Private grants of more than $2 million will establish new trail teams in Mount Rainier and Olympic national parks.
Beloved trails in Mount Rainier and Olympic national parks get their own privately backed maintenance teams thanks to a grant announced Wednesday benefiting the Wonderland Trail and Enchanted Valley trails.
Seattle-based philanthropists Mike and Sue Raney donated $2 million for the effort, to be supplemented by part of a $1 million grant from the REI Foundation, the charitable arm of Seattle-based Recreational Equipment Inc. The REI grant, announced in April, will go to the two Washington parks and 17 other national parks.
Both donations are being channeled through the $350 million Centennial Campaign for America’s National Parks, a project of the Washington, D.C.-based National Park Foundation, a nonprofit partner of the National Park Service. The park service turns 100 this year.
At a ceremony Wednesday at Mount Rainier National Park, officials announced that the money has established a Wonderland Trail Conservation Corps and Olympic Conservation Corps. Both are under the aegis of the 21st Century Conservation Service Corps program.
Most Read Life Stories
- The best dinner-for-two deal in Seattle: a bottle of wine and 2 pasta entrees for $35
- Don’t say ‘Happy Yom Kippur!’ and 4 other tips for the Jewish holy day
- Bad Travelers: A harrowing boat crossing to Victoria leads to a lesson — trust the professionals
- Make his brother best man at his wedding? More like worst man | Dear Carolyn
- Travel Troubleshooter | She paid her own way after a flight cancellation. What does the airline owe her?
That national effort, taking a page from the Civilian Conservation Corps program of President Franklin Roosevelt’s New Deal, aims to put thousands of youth and recent veterans to work restoring and enhancing America’s cultural and natural resources.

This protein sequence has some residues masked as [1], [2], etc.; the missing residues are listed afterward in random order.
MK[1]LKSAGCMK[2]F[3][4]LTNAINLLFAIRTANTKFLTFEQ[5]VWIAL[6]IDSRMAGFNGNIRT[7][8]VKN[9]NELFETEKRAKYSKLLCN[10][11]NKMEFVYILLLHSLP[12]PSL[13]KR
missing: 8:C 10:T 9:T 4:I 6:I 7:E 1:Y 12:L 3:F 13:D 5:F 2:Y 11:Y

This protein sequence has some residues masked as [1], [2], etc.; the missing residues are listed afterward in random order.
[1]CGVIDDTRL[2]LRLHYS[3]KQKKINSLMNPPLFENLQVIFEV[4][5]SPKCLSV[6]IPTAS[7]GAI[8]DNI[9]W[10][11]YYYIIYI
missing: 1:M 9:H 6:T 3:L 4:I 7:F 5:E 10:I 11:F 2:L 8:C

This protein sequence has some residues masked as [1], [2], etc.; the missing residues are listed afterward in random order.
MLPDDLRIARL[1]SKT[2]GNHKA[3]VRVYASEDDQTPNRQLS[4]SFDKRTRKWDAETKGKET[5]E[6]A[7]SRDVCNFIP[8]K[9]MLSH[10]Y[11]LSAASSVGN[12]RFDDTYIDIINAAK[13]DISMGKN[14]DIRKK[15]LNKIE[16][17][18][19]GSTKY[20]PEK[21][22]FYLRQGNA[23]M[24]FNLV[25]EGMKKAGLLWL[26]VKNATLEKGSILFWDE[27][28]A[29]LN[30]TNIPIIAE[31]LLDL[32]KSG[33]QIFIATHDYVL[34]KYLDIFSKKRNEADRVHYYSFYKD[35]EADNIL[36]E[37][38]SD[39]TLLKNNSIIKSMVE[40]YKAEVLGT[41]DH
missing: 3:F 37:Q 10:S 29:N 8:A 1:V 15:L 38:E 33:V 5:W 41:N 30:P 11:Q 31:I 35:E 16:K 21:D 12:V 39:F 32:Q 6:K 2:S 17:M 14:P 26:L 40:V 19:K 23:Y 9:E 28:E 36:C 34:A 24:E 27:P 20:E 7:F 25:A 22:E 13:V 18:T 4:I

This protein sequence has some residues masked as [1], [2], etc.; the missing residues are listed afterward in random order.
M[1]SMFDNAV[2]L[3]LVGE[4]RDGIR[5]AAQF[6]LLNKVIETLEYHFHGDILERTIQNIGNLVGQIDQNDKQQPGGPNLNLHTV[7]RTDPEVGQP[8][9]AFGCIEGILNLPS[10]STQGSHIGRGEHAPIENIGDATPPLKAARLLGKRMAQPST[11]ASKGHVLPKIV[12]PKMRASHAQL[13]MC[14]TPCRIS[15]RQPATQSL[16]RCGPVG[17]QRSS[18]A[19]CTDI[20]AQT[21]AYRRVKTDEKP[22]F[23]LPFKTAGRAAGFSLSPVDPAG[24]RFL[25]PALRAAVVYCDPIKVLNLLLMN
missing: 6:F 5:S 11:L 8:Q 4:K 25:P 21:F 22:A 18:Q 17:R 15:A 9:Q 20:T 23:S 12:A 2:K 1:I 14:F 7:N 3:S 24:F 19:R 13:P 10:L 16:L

The 101-year-old, 93-mile Wonderland Trail circling Mount Rainier attracts hikers from around the world and is subject to heavy use and punishing mountain weather.
“Engaging diverse youth in the care and restoration of this magnificent trail will teach work skills, create new park stewards, benefit the tens of thousands of hikers who enjoy the trail each year, and serve to highlight the great good that can be achieved for our national parks and public lands through philanthropy,” Mount Rainier National Park Superintendent Randy King said in a written statement.
The Raneys say they share a passion for national parks. Mike Raney was a founder of Seattle-based Rainier Investment Management, which manages more than $45 billion in assets. Sue Raney is retired from a banking career.
Their grant helps launch a 10-year restoration effort on the Wonderland Trail. The Wonderland Trail Conservation Corps adds two crews of six young adults to work with crews this summer on the trail along Stevens Creek and between White River and Summerland. Work will include repairing storm damage, removing trees, rocks and brush, and other efforts addressing more than $3 million in deferred Wonderland Trail maintenance, officials say.
Overall, the park has a maintenance backlog of nearly $300 million.
In Olympic National Park, a new crew of six is working on the East Fork Quinault trail that leads 13 miles through old-growth rain forest to the Enchanted Valley, one of the park’s most popular wilderness destinations, set among towering peaks.